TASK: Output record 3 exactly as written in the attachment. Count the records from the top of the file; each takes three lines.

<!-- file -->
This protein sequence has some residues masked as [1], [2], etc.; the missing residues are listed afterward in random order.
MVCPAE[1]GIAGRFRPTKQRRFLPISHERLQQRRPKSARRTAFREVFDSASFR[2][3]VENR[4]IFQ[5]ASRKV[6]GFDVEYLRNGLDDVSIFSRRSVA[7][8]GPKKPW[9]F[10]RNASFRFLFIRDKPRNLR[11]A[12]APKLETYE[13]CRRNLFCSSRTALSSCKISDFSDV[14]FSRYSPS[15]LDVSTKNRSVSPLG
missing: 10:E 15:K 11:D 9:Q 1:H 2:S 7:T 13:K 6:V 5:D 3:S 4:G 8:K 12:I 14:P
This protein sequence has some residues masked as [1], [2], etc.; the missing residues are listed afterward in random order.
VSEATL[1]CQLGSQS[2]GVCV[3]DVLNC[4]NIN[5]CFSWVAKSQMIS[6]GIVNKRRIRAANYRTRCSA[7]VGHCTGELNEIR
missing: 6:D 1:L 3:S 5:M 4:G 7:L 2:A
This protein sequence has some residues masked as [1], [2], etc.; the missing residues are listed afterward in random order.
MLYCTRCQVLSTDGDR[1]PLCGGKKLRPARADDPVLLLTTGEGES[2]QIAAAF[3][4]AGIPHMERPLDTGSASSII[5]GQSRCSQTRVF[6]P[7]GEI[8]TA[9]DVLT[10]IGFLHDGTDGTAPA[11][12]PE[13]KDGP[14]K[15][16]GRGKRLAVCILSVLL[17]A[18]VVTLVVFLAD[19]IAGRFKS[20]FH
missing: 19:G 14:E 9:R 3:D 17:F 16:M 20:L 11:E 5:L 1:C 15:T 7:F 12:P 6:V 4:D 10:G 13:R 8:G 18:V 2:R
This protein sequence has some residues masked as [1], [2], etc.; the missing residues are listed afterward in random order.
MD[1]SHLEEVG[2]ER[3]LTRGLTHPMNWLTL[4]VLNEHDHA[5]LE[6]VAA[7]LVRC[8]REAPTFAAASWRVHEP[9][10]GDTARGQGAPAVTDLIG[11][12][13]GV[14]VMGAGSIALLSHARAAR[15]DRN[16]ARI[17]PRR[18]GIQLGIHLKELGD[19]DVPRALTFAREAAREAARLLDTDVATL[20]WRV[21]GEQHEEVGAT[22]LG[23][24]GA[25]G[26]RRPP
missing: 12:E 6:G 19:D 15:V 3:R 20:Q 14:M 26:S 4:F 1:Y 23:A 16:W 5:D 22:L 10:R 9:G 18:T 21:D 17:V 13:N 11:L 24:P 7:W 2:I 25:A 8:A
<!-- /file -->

This protein sequence has some residues masked as [1], [2], etc.; the missing residues are listed afterward in random order.
MLYCTRCQVLSTDGDR[1]PLCGGKKLRPARADDPVLLLTTGEGES[2]QIAAAF[3][4]AGIPHMERPLDTGSASSII[5]GQSRCSQTRVF[6]P[7]GEI[8]TA[9]DVLT[10]IGFLHDGTDGTAPA[11][12]PE[13]KDGP[14]K[15][16]GRGKRLAVCILSVLL[17]A[18]VVTLVVFLAD[19]IAGRFKS[20]FH
missing: 19:G 14:E 9:R 3:D 17:F 16:M 20:L 11:E 5:L 1:C 15:T 7:F 12:P 6:V 4:D 10:G 13:R 8:G 18:V 2:R